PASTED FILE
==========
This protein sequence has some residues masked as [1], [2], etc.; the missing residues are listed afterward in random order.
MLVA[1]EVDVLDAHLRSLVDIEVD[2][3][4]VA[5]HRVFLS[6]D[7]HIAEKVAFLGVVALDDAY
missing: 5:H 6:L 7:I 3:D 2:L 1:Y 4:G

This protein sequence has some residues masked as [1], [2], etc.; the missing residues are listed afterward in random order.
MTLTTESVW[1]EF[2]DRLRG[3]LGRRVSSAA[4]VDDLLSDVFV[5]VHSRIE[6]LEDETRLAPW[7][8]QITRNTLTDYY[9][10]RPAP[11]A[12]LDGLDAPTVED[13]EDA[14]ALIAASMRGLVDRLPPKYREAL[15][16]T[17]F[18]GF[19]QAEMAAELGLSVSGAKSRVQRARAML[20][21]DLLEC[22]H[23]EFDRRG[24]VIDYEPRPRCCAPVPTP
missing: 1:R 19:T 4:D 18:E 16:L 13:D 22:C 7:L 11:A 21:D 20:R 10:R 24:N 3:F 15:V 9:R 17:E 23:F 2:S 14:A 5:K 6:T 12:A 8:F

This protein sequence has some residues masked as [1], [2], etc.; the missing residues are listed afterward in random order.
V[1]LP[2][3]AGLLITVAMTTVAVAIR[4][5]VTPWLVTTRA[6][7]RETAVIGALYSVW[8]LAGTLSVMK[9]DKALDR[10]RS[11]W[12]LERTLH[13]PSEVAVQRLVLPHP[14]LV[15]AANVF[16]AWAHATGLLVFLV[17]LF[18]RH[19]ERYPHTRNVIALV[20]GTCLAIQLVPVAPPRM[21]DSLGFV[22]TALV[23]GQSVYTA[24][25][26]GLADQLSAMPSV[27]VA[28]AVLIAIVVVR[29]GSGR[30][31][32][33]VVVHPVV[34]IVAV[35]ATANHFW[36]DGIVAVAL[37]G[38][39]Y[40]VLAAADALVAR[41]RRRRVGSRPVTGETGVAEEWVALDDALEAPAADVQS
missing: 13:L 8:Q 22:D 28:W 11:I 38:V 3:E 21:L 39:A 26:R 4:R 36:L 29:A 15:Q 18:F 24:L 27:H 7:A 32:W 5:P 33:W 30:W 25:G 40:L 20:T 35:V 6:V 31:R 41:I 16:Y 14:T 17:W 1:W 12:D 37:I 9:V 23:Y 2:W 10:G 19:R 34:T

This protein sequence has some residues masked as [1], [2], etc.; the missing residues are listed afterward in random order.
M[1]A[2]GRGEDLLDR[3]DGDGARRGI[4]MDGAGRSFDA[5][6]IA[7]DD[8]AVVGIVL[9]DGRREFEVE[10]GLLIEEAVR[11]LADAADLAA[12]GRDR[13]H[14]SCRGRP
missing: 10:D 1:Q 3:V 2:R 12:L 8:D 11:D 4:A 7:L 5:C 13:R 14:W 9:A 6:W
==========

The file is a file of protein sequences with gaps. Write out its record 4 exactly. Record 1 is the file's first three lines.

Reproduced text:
This protein sequence has some residues masked as [1], [2], etc.; the missing residues are listed afterward in random order.
M[1]A[2]GRGEDLLDR[3]DGDGARRGI[4]MDGAGRSFDA[5][6]IA[7]DD[8]AVVGIVL[9]DGRREFEVE[10]GLLIEEAVR[11]LADAADLAA[12]GRDR[13]H[14]SCRGRP
missing: 10:D 1:Q 3:V 2:R 12:L 8:D 11:D 4:A 7:L 5:C 13:R 14:W 9:A 6:W